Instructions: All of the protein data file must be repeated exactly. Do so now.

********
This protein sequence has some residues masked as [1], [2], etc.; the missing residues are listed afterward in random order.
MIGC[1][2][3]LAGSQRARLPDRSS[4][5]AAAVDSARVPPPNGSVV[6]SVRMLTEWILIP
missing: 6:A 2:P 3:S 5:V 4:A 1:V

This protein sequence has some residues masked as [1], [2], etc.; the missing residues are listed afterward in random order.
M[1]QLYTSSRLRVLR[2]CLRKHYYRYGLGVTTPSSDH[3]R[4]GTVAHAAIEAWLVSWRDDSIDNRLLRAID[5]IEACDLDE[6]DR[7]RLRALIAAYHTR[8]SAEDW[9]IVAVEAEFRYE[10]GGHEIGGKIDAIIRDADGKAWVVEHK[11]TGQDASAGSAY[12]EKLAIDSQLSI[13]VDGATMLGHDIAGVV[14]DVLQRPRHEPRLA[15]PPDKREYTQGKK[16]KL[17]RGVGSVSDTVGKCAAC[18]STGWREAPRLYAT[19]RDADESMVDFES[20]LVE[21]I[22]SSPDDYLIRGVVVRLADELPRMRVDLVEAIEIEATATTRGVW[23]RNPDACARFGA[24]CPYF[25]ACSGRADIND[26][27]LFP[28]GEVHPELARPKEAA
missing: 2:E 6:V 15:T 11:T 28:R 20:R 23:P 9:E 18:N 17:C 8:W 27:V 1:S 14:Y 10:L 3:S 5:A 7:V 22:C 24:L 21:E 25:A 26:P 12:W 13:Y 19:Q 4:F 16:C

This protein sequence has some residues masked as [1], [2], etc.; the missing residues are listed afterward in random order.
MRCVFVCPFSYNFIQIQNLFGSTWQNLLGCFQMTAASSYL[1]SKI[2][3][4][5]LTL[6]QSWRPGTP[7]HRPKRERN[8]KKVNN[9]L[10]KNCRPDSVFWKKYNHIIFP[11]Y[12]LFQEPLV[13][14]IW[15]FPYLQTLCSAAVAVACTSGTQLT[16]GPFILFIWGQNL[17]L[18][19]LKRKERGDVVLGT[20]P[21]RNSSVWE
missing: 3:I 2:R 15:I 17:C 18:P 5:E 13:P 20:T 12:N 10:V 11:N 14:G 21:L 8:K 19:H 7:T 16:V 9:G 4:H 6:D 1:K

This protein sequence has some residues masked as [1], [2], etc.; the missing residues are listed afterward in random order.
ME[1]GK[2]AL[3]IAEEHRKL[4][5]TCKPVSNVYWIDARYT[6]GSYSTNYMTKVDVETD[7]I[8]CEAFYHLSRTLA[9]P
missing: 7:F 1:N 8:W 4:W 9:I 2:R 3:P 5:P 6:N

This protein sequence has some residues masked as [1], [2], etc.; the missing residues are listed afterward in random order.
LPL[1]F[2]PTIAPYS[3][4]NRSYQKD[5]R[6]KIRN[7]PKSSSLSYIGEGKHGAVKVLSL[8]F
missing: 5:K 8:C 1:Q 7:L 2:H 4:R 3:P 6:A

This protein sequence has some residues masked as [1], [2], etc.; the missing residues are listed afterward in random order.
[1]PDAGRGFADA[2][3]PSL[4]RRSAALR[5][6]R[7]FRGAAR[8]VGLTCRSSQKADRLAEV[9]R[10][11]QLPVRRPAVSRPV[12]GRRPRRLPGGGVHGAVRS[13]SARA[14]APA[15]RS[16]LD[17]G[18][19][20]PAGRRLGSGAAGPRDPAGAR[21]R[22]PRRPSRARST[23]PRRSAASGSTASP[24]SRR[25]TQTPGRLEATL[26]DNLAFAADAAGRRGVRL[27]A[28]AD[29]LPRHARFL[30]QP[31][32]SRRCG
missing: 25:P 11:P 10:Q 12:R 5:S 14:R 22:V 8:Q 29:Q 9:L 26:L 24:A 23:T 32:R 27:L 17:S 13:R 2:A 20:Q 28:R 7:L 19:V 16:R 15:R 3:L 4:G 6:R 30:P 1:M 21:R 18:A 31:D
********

This protein sequence has some residues masked as [1], [2], etc.; the missing residues are listed afterward in random order.
MIGC[1][2][3]LAGSQRARLPDRSS[4][5]AAAVDSARVPPPNGSVV[6]SVRMLTEWILIP
missing: 6:A 2:P 3:S 5:V 4:A 1:V

This protein sequence has some residues masked as [1], [2], etc.; the missing residues are listed afterward in random order.
M[1]QLYTSSRLRVLR[2]CLRKHYYRYGLGVTTPSSDH[3]R[4]GTVAHAAIEAWLVSWRDDSIDNRLLRAID[5]IEACDLDE[6]DR[7]RLRALIAAYHTR[8]SAEDW[9]IVAVEAEFRYE[10]GGHEIGGKIDAIIRDADGKAWVVEHK[11]TGQDASAGSAY[12]EKLAIDSQLSI[13]VDGATMLGHDIAGVV[14]DVLQRPRHEPRLA[15]PPDKREYTQGKK[16]KL[17]RGVGSVSDTVGKCAAC[18]STGWREAPRLYAT[19]RDADESMVDFES[20]LVE[21]I[22]SSPDDYLIRGVVVRLADELPRMRVDLVEAIEIEATATTRGVW[23]RNPDACARFGA[24]CPYF[25]ACSGRADIND[26][27]LFP[28]GEVHPELARPKEAA
missing: 2:E 6:V 15:T 11:T 28:R 20:R 23:P 9:E 18:N 17:C 8:W 27:V 1:S 14:Y 10:L 3:S 5:A 7:V 22:C 24:L 21:E 25:A 26:P 12:W 13:Y 19:Q 4:F 16:C

This protein sequence has some residues masked as [1], [2], etc.; the missing residues are listed afterward in random order.
MRCVFVCPFSYNFIQIQNLFGSTWQNLLGCFQMTAASSYL[1]SKI[2][3][4][5]LTL[6]QSWRPGTP[7]HRPKRERN[8]KKVNN[9]L[10]KNCRPDSVFWKKYNHIIFP[11]Y[12]LFQEPLV[13][14]IW[15]FPYLQTLCSAAVAVACTSGTQLT[16]GPFILFIWGQNL[17]L[18][19]LKRKERGDVVLGT[20]P[21]RNSSVWE
missing: 3:I 2:R 15:I 17:C 18:P 5:E 13:P 20:T 12:N 10:V 11:N 14:G 21:L 8:K 19:H 7:T 16:V 9:G 4:H 6:D 1:K

This protein sequence has some residues masked as [1], [2], etc.; the missing residues are listed afterward in random order.
ME[1]GK[2]AL[3]IAEEHRKL[4][5]TCKPVSNVYWIDARYT[6]GSYSTNYMTKVDVETD[7]I[8]CEAFYHLSRTLA[9]P
missing: 7:F 1:N 8:W 4:W 9:I 2:R 3:P 5:P 6:N

This protein sequence has some residues masked as [1], [2], etc.; the missing residues are listed afterward in random order.
LPL[1]F[2]PTIAPYS[3][4]NRSYQKD[5]R[6]KIRN[7]PKSSSLSYIGEGKHGAVKVLSL[8]F
missing: 5:K 8:C 1:Q 7:L 2:H 4:R 3:P 6:A

This protein sequence has some residues masked as [1], [2], etc.; the missing residues are listed afterward in random order.
[1]PDAGRGFADA[2][3]PSL[4]RRSAALR[5][6]R[7]FRGAAR[8]VGLTCRSSQKADRLAEV[9]R[10][11]QLPVRRPAVSRPV[12]GRRPRRLPGGGVHGAVRS[13]SARA[14]APA[15]RS[16]LD[17]G[18][19][20]PAGRRLGSGAAGPRDPAGAR[21]R[22]PRRPSRARST[23]PRRSAASGSTASP[24]SRR[25]TQTPGRLEATL[26]DNLAFAADAAGRRGVRL[27]A[28]AD[29]LPRHARFL[30]QP[31][32]SRRCG
missing: 25:P 11:P 10:Q 12:R 5:S 14:R 22:V 8:Q 29:Q 9:L 26:L 24:A 23:T 32:R 27:L 17:S 13:R 2:A 20:Q 28:R 7:L 19:V 16:R 15:R 3:L 4:G 6:R 30:P 1:M 21:R 18:A 31:D